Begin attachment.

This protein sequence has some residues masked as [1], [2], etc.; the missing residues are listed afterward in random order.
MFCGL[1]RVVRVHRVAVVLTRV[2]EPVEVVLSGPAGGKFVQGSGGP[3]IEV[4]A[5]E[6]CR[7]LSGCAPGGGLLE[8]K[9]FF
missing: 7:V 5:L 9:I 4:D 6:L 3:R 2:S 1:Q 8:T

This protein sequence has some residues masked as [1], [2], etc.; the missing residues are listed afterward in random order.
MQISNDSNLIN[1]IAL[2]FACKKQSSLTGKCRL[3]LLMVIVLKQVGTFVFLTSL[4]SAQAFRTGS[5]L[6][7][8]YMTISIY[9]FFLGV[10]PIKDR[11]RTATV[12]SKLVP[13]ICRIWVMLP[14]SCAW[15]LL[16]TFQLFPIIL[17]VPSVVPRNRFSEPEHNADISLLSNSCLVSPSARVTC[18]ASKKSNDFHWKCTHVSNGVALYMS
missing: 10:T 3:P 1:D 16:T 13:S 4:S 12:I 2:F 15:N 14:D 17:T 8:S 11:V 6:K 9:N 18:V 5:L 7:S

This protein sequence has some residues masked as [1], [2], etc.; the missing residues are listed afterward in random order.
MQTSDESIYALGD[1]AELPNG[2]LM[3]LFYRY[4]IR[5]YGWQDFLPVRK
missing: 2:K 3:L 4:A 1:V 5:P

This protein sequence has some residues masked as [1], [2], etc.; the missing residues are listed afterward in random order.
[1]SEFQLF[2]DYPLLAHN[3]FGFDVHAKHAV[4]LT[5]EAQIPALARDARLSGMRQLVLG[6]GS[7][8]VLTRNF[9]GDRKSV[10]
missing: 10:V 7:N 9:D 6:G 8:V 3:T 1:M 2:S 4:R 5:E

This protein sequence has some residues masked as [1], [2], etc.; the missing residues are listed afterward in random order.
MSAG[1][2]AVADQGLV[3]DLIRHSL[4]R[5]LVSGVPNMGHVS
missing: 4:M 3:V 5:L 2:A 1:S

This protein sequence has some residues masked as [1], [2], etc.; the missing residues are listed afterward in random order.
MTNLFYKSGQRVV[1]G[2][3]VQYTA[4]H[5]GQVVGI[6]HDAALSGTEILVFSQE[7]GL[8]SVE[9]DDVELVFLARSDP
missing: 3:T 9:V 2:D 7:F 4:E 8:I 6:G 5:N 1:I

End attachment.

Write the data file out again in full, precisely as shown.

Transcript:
This protein sequence has some residues masked as [1], [2], etc.; the missing residues are listed afterward in random order.
MFCGL[1]RVVRVHRVAVVLTRV[2]EPVEVVLSGPAGGKFVQGSGGP[3]IEV[4]A[5]E[6]CR[7]LSGCAPGGGLLE[8]K[9]FF
missing: 7:V 5:L 9:I 4:D 6:L 3:R 2:S 1:Q 8:T

This protein sequence has some residues masked as [1], [2], etc.; the missing residues are listed afterward in random order.
MQISNDSNLIN[1]IAL[2]FACKKQSSLTGKCRL[3]LLMVIVLKQVGTFVFLTSL[4]SAQAFRTGS[5]L[6][7][8]YMTISIY[9]FFLGV[10]PIKDR[11]RTATV[12]SKLVP[13]ICRIWVMLP[14]SCAW[15]LL[16]TFQLFPIIL[17]VPSVVPRNRFSEPEHNADISLLSNSCLVSPSARVTC[18]ASKKSNDFHWKCTHVSNGVALYMS
missing: 10:T 3:P 1:D 16:T 13:S 4:S 12:I 2:F 15:N 14:D 17:T 8:S 11:V 6:K 9:N 18:V 5:L 7:S

This protein sequence has some residues masked as [1], [2], etc.; the missing residues are listed afterward in random order.
MQTSDESIYALGD[1]AELPNG[2]LM[3]LFYRY[4]IR[5]YGWQDFLPVRK
missing: 2:K 3:L 4:A 1:V 5:P

This protein sequence has some residues masked as [1], [2], etc.; the missing residues are listed afterward in random order.
[1]SEFQLF[2]DYPLLAHN[3]FGFDVHAKHAV[4]LT[5]EAQIPALARDARLSGMRQLVLG[6]GS[7][8]VLTRNF[9]GDRKSV[10]
missing: 10:V 7:N 9:D 6:G 8:V 3:T 1:M 2:S 4:R 5:E

This protein sequence has some residues masked as [1], [2], etc.; the missing residues are listed afterward in random order.
MSAG[1][2]AVADQGLV[3]DLIRHSL[4]R[5]LVSGVPNMGHVS
missing: 4:M 3:V 5:L 2:A 1:S

This protein sequence has some residues masked as [1], [2], etc.; the missing residues are listed afterward in random order.
MTNLFYKSGQRVV[1]G[2][3]VQYTA[4]H[5]GQVVGI[6]HDAALSGTEILVFSQE[7]GL[8]SVE[9]DDVELVFLARSDP
missing: 3:T 9:V 2:D 7:F 4:E 8:I 6:G 5:N 1:I